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Dr.Lonnie SMITH – Spiral 2010

Posted in Dr.Lonnie SMITH, JAZZ on December 22, 2010 by whoisthemonk

Dr.Lonnie SMITH – Spiral 2010


The Doctor is back doing his funky jazz thing…this time with his touring trio of Jonathan Kreisberg and Jamire Williams. This band is tight and playing standard jazz tunes in a not so standard way. They’ll be out touring in support of this release, so do yourself a favor and get out to see the master at work.

Dr. Lonnie Smith is internationally known as one of the premier jazz keyboardists in the history of the idiom. A dominant talent and pace-setting proponent of the Hammond B3 Organ, Dr. Lonnie Smith has been at the forefront of the jazz scene since 1969 when he was first named Top Organist by Downbeat Magazine
Vitality and age might be normally be at odds with one another, but not when discussing Dr. Lonnie Smith—the inimitable organ shaman of the modern soul-jazz epoch. Whether turning in clever takes on the music of indie rocker Beck, recasting familiar standards in his organic organ mold or shaping his own compositions to his liking, Smith never seems to be short on ideas. He furthers the traditional role of the organ in small-group jazz and puts a modern slant on things, giving the music a unique character that is also immediately accessible.
After meeting with some creative Crescent City natives like saxophonist Donald Harrison and drummer Herlin Riley on Rise Up! (Palmetto Records, 2009), with Spiral Smith is back to the organ/guitar/drums combination that’s worked so well for him in the past. While some prior albums have added a rhythm guitarist to the mix, Smith rides this one out with his current touring band mates, guitarist Jonathan Kreisberg and drummer Jamire Williams. This eight-song program touches on everybody from Harold Mabern and Rodgers and Hart to Slide Hampton, giving the trio a chance to put its stamp on a wide range of music.

A performance of “Mellow Mood,” written by organ great Jimmy Smith, begins with some funky drumming and Kreisberg’s lithe, steady solo lines contrast nicely with Smith’s mixture of space and speedy runs in his own soloing. Williams uses brushes at the breezy beginning of “I’ve Never Been In Love Before,” but moves to sticks when he wants to create a firm swing feel. Smith’s electrifying, skittering chords during his solo are the highlight here. Hampton’s “Frame For The Blues” slowly strolls along, but the musicians bring back the energy for “I Didn’t Know What Time It Was.” Kreisberg’s insistent rhythm guitar riffing screams for a samba-centered drum groove, but Williams doesn’t bite. Instead, he takes a funky approach, owing as much to Questlove of The Roots or David Garibaldi from Tower of Power as it does to modern jazz drumming. Kreisberg crafts some tasty solo lines here and Williams’ cymbal work becomes busier and more aggressive as the track progresses, culminating with his solo, over a rumbling organ bottom.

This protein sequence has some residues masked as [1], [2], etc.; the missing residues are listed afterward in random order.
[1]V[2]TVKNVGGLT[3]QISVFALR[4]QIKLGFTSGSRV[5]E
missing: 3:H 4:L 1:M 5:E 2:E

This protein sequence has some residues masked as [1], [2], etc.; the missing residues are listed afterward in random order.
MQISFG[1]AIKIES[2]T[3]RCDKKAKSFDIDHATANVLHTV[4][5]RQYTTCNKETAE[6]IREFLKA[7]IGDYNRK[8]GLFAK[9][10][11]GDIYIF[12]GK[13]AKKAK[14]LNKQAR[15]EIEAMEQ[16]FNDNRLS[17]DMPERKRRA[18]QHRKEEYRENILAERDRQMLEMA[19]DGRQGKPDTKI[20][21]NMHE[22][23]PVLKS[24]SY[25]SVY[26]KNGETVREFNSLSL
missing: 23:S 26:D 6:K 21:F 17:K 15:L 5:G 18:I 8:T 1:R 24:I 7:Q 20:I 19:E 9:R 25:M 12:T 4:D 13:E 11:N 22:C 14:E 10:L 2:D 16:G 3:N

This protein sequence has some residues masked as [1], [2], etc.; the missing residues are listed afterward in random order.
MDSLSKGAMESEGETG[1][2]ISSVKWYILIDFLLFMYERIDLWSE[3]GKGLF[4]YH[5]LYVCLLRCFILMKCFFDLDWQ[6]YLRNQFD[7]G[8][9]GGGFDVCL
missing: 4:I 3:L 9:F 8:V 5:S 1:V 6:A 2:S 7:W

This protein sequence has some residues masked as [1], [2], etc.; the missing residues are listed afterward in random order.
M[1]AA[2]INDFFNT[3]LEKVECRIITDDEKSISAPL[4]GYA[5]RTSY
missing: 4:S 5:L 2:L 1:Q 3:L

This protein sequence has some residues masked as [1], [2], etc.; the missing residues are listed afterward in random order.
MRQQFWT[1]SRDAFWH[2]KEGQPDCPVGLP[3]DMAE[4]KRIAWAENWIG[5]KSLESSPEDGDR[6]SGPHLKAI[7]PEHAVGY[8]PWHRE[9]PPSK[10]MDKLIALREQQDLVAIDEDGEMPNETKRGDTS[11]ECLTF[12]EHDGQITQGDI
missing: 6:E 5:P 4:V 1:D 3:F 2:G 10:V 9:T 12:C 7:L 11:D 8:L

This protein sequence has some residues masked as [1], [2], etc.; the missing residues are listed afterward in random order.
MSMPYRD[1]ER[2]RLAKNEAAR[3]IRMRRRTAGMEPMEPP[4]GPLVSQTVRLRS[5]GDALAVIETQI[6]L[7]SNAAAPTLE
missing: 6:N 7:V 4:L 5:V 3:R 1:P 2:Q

“Sweet & Lovely” lives up to its name and, on many other tracks here, Smith charmingly moans along with his own lines. “Spiral” begins with a sense of hushed intrigue and mystery. Kreisberg’s noir-ish lines slink along as Williams tiptoes behind him, and here the guitarist proves to be a moodier soloist than Smith. Mabern’s “Beehive” came across as modern-leaning, aggressive post-bop when Lee Morgan performed it in the early 1970s, but Smith gives it more of a fusion slant here. While this one is the edgiest performance on the album, Smith chooses to end things in a more peaceful, worry-free vein with “Sukiyaki.” With Spiral, Dr. Lonnie Smith continues to dole out funky, soulful and original musical prescriptions for the people.
By Dan Bilawsky.
Dr. Lonnie Smith shows no signs of slowing down. Spiral is is his fifth studio album since 2003, and his fourth for Palmetto. Produced by Matt Balitsaris, Smith’s trio includes guitarist Jonathan Kreisberg and drummer Jamire Williams. The program is a solid set of jazz nuggets, an original, and a couple of ballad standards. Things lead off with Jimmy Smith’s “Mellow Mood,” which is relaxed but hardly what the title suggests. Smith is in prime soul-jazz mode here, paying tribute to his mentor by swinging hard on the melody. Another nice touch is the reading of Slide Hampton’s “Frame for the Blues,” a smoky, nocturnal slow burner that features a fine solo by Kreisberg. Smith’s fire is reserved for Harold Mabern’s stomping “Beehive,” where the band not only plays full-bore, but executes the knotty harmonic and tempo changes flawlessly, making the tune feel more like a crackling rock jam than just a jazz tune — it’d be great to hear Smith’s band perform this tune with Phish. Kreisberg’s solo, which sounds a bit like steel drums, is the most mind-boggling thing on the record. More familiar material, such as “Sweet & Lovely” and “I Didn’t Know What Time It Was,” is handled with all the slippery swing that soul-jazz affords standards, and the trio is seamless — check Williams’ drumming on the former tune where he slips in breaks and off-meter fills while staying firmly in the pocket — and deft in both surprise and depth. Spiral puts the full range of Smith’s powers as an interpreter and improviser on display. This grooving trio makes it all sound easy, though nothing could be further from the truth.
By Thom Jurek.AMG.
Dr. Lonnie Smith- (Hammond B3 Organ);
Jonathon Kreisberg- (Guitar);
Jamire Williams- (Drums)
01. Mellow Mood 5:12
02. I’ve Never Been In Love Before 5:10
03. Frame For The Blues 8:54
04. I Didn’t Know What Time It Was 7:49
05. Sweet & Lovely 5:57
06. Spiral 5:55
07. Beehive 6:41
08. Sukiyaki 3:39
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